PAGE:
Anger and disbelief as Airbnb is encourages people to donate money to its hosts

The coronavirus crisis has been awful for lots of people: businesses have shut, jobs have been lost and careers put on hold.

One industry which has been particularly impacted is travel. During the biggest time of the year for tourism, the world has ground to a standstill.

But in the latest edition of “please, read the room” Airbnb has come under fire for appearing to ask people if they’d like to donate money to their “favourite” Airbnb hosts.

That’s right, one of the world’s biggest holiday let companies is essentially asking for donations for hosts, also known as “landlords”.

So what happened?

A screengrab from a marketing email which appears to be from Airbnb has gone viral. The email asks if the recipient would like to send a “kindness card” to one of their favourite Airbnb hosts.

According to Airbnb’s website, “kindness cards” can contain a nice message or feedback, but there’s also the option of sending money.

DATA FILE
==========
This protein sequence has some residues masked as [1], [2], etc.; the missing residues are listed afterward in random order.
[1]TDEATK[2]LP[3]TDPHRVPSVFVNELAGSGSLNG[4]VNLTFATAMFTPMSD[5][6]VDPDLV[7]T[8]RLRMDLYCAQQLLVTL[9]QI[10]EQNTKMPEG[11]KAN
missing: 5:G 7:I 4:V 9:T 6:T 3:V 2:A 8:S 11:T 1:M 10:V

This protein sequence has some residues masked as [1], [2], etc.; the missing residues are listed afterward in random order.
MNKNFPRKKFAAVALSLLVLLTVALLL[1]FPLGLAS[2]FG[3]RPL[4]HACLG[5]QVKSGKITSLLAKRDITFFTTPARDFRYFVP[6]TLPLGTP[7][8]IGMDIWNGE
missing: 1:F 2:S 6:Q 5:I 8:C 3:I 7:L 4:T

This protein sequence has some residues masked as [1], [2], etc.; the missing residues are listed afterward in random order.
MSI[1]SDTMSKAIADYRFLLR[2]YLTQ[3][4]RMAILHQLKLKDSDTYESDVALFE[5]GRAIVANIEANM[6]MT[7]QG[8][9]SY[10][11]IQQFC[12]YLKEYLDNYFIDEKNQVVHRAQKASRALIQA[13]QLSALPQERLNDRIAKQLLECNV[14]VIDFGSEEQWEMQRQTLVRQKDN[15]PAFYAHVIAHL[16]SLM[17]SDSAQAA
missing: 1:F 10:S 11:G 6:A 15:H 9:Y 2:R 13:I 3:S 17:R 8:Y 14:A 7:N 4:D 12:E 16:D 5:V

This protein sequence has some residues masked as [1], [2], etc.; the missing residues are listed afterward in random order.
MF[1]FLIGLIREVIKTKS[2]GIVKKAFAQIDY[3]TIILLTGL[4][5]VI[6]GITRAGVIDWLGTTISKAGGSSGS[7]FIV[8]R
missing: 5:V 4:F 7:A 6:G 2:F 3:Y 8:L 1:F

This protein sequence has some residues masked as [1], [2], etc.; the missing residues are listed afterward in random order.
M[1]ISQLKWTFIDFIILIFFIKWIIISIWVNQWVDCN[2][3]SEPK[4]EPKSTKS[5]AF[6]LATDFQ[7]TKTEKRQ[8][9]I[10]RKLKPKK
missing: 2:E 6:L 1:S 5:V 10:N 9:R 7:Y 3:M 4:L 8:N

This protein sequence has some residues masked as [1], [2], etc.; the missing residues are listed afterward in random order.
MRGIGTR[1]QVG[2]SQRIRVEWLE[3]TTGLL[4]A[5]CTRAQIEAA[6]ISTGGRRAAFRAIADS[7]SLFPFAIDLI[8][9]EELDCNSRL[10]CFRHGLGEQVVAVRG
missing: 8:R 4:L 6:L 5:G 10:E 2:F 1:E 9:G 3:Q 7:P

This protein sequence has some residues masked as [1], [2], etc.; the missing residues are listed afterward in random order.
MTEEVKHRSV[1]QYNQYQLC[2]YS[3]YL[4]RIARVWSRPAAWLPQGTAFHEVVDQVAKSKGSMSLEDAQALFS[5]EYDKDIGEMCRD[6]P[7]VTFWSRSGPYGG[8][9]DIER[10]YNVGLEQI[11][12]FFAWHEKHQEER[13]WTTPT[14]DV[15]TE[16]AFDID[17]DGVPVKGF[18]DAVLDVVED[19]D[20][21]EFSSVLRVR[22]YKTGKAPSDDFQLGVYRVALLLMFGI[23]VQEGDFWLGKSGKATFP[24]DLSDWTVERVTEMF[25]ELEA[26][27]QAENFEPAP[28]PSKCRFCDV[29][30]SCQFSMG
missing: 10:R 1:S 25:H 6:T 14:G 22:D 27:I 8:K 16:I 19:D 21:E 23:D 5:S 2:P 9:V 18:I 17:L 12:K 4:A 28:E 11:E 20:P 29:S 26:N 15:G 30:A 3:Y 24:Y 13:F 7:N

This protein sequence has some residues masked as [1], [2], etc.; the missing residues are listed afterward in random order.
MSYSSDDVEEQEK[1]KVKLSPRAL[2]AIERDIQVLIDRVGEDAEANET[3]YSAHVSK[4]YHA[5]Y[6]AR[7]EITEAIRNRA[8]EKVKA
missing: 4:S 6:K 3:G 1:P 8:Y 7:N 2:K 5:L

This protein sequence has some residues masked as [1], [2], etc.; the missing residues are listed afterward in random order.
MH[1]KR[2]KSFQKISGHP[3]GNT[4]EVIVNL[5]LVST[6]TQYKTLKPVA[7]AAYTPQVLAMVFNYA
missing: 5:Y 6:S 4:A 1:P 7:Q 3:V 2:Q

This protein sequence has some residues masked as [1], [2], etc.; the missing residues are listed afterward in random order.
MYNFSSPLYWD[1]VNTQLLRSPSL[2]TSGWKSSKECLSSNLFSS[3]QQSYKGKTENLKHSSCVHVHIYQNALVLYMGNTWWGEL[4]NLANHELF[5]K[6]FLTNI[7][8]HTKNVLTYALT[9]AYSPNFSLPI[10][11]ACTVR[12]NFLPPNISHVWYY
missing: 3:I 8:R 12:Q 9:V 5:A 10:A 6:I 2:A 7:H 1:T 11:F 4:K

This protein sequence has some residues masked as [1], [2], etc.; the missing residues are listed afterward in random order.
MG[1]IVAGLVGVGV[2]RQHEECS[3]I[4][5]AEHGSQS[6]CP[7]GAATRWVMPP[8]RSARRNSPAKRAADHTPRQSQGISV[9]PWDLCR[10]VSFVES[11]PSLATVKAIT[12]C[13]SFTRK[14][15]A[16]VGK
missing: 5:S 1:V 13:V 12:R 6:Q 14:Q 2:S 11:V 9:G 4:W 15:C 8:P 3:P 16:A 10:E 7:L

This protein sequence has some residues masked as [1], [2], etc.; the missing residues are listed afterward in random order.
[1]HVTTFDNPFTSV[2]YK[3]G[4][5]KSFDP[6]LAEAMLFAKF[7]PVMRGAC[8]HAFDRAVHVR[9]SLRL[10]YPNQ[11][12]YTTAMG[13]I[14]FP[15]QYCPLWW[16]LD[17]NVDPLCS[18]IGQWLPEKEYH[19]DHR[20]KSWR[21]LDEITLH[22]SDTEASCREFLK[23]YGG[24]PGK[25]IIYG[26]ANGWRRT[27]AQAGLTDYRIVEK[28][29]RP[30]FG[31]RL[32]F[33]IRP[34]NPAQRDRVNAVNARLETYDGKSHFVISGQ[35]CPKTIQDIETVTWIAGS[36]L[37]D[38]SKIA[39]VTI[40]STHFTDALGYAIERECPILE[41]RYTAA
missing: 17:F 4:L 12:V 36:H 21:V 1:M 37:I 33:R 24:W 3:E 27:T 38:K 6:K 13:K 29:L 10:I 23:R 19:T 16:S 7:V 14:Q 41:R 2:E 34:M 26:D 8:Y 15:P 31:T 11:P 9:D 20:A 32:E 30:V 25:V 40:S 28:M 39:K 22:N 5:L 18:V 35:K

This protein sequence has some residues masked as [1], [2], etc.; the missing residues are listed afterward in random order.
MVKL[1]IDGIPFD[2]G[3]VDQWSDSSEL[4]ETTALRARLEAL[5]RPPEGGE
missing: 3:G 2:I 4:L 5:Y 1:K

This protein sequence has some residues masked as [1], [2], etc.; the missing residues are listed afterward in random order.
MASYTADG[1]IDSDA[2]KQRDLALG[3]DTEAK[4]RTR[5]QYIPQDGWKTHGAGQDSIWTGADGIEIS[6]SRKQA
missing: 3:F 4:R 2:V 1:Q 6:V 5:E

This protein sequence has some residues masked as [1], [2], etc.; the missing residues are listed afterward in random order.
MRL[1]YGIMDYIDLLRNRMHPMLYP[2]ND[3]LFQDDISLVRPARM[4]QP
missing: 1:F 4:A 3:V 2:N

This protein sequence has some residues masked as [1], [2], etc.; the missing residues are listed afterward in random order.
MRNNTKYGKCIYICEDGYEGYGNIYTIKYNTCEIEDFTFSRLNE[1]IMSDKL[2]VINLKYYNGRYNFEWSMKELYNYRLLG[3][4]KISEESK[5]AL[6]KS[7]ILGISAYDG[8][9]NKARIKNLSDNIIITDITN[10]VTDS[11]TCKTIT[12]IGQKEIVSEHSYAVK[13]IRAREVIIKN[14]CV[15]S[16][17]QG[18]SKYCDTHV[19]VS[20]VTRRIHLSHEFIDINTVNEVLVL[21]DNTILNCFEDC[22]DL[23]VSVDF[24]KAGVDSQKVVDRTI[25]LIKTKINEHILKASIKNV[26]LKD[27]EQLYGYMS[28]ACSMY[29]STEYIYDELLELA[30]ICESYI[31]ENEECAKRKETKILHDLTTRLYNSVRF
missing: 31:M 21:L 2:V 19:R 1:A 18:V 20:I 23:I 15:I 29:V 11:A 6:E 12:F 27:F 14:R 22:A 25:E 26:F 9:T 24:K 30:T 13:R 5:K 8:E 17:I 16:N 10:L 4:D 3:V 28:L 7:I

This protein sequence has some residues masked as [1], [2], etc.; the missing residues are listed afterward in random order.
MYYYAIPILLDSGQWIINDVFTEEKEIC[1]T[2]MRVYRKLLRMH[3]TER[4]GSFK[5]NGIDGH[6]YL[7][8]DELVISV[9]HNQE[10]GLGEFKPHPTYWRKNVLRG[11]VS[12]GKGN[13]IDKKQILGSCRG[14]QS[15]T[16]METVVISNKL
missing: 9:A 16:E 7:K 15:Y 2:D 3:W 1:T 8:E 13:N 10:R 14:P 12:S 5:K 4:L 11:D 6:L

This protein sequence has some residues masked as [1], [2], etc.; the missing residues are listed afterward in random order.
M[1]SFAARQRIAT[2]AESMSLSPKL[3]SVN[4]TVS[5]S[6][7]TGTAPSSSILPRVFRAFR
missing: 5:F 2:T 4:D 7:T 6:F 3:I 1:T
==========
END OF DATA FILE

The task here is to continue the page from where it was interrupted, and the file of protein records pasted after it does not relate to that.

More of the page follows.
Eligible guests can send personalized kindness cards to hosts they’ve given four or five-star ratings, with the option to add a financial contribution. Airbnb will charge no fee, and 100% of your contribution goes directly to the host.

Of course lots of people have been hit hard by the Covid-19 crisis, including Airbnb hosts. But it’s safe to say that people haven’t reacted well to the idea that Airbnb hosts, who presumably have enough resources to own property, should be the beneficiaries of donations from the people who rent them.

The idea has, to put it mildly, gone down like a lead balloon.

We contacted Airbnb to see if they had anything to add, or a response to this angry reaction. They said:

“We’ve heard from many guests that want to support hosts during this difficult time and our new e-cards allow them to share messages of support with hosts that may have welcomed them into their home. There is also the option for a voluntary financial contribution, with no charges from Airbnb, that goes directly to the hosts, more than half of whom say they rely on the additional income from hosting to afford their home.”
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